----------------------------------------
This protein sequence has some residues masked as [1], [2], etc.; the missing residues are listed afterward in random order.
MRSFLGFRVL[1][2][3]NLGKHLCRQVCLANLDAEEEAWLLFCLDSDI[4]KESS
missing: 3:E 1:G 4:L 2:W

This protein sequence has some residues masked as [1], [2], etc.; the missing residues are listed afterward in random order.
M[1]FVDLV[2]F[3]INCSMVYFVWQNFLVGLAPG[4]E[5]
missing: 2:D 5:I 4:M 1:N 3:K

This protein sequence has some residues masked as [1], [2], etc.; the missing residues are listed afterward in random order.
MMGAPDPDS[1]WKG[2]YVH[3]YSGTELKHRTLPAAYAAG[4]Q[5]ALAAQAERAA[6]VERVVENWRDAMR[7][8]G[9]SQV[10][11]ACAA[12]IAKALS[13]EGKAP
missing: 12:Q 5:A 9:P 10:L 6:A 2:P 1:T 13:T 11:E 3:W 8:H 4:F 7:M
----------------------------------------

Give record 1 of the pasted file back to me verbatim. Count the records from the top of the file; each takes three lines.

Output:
This protein sequence has some residues masked as [1], [2], etc.; the missing residues are listed afterward in random order.
MRSFLGFRVL[1][2][3]NLGKHLCRQVCLANLDAEEEAWLLFCLDSDI[4]KESS
missing: 3:E 1:G 4:L 2:W